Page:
Rebellion by Lou Morgan (Book Review)

Lou Morgan’s 2012 debut Blood and Feathers proved to be one of the best novels I’d read that year, and also a fine guide in my exploration of the urban fantasy genre which started that very year with Chris F. Holm’s Dead Harvest from Angry Robot Books. Blood and Feathers was a great read but it missed the mark a little, yet it was good enough that I looked forward to reading the sequel Rebellion, which was released in early 2012. However, I couldn’t get the time to read it then, which is why I made the effort to finally get through it last month. And it proved to be every bit as good as its predecessor.

Rebellion continues the story of Alice as she tries to find her place in a world where the Fallen have left Hell in a mass exodus and are causing all sorts of trouble in her world. This is also the world where the Archangel Michael will stop at nothing to destroy Lucifer once and for all, even if it means sacrificing his own people, or that of the other Archangels. Rebellion is much more cerebral and fascinating than its predecessor, and that’s what I loved most about it, in the end. That was exactly what I was looking for in the novel and Lou Morgan delivered on that front quite handsomely.

Blood and Feathers 02 RebellionWhen I read Blood and Feathers back in 2012, what stood out for me was the chemistry between the lead characters Alice, Mallory, Vin and Gwyn, plus the fact that there was a moral gray area that the Angels and the Fallen could be placed in. Together, it made for a most interesting mix. Lou Morgan continued along the same path this time as well, though she raised the stakes considerably, and in quite a spectacular manner as well. At the end of Blood and Feathers the Angels had made a concerted attack on Hell to root out Lucifer and all of his Fallen, an effort that was only partially successful. This time, even as Lucifer seeks to regain a corporeal body, the Angels have to contend with treachery and betrayal so that they can win through again, hopefully.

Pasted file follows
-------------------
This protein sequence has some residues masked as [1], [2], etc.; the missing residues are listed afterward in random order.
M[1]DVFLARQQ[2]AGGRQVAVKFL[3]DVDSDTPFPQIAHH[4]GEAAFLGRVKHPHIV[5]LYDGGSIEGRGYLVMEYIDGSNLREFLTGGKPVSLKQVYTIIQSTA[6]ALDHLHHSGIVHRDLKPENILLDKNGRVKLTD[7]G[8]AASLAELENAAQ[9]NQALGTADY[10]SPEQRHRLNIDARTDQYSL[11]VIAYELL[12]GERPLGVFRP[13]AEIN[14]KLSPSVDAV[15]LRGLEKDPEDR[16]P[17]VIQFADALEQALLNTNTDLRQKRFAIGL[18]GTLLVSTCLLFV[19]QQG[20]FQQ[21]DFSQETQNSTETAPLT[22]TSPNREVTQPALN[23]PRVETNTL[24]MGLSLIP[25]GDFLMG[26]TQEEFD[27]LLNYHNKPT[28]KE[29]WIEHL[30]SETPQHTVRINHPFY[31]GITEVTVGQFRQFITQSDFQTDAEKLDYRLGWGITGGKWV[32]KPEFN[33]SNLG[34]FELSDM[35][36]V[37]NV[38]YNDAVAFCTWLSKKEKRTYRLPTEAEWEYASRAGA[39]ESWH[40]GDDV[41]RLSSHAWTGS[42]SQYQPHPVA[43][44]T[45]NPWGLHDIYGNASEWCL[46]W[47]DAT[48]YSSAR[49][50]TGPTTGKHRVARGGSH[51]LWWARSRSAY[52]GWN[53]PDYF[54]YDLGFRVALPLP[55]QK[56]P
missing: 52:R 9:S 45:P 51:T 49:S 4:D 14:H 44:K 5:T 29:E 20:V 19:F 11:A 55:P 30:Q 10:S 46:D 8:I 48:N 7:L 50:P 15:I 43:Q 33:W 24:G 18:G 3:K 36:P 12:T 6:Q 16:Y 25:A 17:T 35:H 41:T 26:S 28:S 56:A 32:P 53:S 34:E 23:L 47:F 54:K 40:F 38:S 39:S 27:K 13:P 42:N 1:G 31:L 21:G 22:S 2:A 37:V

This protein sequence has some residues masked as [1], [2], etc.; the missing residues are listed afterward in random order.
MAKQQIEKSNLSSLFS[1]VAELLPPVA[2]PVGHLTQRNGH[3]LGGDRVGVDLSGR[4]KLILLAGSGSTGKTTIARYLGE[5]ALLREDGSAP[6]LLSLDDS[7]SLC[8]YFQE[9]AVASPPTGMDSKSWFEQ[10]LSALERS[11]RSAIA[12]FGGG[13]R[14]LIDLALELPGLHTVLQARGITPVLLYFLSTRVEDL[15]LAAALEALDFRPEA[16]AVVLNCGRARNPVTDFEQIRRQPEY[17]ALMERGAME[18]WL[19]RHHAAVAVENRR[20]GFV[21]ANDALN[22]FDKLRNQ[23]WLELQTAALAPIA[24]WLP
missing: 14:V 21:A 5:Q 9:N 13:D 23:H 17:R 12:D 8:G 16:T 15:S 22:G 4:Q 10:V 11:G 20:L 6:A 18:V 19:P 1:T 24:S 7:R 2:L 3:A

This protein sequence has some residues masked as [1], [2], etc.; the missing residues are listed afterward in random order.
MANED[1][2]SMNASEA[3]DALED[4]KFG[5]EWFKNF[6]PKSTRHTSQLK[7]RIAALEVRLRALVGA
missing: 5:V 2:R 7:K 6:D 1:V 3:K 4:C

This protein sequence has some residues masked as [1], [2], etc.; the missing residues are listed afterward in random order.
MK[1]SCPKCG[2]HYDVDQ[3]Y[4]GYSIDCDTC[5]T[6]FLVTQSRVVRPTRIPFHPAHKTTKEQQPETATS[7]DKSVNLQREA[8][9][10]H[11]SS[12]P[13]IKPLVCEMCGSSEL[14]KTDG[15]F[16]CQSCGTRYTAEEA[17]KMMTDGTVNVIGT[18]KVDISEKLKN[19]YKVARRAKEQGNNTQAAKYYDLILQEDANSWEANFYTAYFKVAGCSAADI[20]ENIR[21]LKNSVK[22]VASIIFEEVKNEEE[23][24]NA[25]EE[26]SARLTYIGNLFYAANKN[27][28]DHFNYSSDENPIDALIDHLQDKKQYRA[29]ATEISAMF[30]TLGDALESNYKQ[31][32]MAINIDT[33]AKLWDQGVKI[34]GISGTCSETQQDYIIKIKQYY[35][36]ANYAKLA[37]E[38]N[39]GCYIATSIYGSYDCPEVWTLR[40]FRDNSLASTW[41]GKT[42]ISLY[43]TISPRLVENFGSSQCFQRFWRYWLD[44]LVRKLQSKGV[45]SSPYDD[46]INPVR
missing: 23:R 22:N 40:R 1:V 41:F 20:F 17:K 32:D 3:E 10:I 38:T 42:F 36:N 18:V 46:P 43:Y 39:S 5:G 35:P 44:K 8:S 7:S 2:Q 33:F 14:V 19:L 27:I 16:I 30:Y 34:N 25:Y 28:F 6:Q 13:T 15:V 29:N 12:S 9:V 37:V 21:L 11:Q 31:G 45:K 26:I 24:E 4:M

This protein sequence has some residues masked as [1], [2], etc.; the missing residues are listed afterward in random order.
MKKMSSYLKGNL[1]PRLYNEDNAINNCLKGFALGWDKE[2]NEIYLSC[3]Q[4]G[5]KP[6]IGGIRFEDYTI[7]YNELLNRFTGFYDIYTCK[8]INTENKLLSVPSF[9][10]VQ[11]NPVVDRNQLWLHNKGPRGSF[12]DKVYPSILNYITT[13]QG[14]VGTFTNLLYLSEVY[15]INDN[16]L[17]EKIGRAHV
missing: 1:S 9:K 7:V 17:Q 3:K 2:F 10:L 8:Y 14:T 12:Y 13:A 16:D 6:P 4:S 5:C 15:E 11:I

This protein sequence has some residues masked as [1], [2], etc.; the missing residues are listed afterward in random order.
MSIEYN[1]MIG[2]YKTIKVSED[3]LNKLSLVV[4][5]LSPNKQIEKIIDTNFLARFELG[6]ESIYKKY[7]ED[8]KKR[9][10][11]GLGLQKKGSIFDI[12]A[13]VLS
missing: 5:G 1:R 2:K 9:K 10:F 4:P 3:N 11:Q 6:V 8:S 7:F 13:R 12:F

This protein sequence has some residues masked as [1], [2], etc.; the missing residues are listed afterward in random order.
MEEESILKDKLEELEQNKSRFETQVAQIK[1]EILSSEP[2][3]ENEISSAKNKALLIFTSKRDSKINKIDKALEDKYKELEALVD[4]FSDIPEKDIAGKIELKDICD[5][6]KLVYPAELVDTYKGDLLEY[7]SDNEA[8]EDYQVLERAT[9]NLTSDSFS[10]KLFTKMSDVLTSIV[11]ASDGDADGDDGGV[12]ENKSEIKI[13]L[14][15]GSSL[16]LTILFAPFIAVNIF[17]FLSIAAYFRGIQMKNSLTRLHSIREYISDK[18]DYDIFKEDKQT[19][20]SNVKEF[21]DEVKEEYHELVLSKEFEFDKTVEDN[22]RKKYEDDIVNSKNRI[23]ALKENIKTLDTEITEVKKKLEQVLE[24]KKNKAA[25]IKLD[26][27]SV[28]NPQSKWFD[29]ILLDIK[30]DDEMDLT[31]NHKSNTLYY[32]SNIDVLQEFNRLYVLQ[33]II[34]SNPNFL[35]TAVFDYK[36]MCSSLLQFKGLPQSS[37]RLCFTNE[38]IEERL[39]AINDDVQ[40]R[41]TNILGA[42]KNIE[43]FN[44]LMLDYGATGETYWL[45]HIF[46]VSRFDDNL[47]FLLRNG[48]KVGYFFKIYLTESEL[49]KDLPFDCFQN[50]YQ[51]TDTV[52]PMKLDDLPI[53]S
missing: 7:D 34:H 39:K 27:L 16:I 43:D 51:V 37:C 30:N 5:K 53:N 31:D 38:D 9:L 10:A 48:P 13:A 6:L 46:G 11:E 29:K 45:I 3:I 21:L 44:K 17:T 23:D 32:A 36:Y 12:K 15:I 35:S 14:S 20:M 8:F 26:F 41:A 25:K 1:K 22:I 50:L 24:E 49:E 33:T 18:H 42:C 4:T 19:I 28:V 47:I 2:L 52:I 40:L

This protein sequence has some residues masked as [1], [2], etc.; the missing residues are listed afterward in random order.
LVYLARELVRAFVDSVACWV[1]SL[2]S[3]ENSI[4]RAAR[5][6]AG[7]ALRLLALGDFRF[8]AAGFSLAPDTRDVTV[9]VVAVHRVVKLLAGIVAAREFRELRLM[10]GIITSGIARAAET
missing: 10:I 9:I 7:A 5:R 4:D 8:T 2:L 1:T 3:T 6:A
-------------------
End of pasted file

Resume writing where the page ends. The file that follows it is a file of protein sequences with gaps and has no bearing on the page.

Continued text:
Alice is a character who grows by leaps and bounds both within the new novel and in context to the old one. She is no longer a girl unaware of her heritage or her powers or even reluctant to use them. She is now a fighter and with the initial absence of Mallory since the ending of Blood and Feathers, she has found several like-minded sons and daughters of Heaven to make a stand against the continued encroachment of the Fallen. She has become an active player in this classic war between good and evil, and Lou Morgan’s characterisation of her is the best it has been, and also the most consistent. For that I what I like to see in a novel, a character who continues to grow in a natural manner and remains true to his/her first portrayal.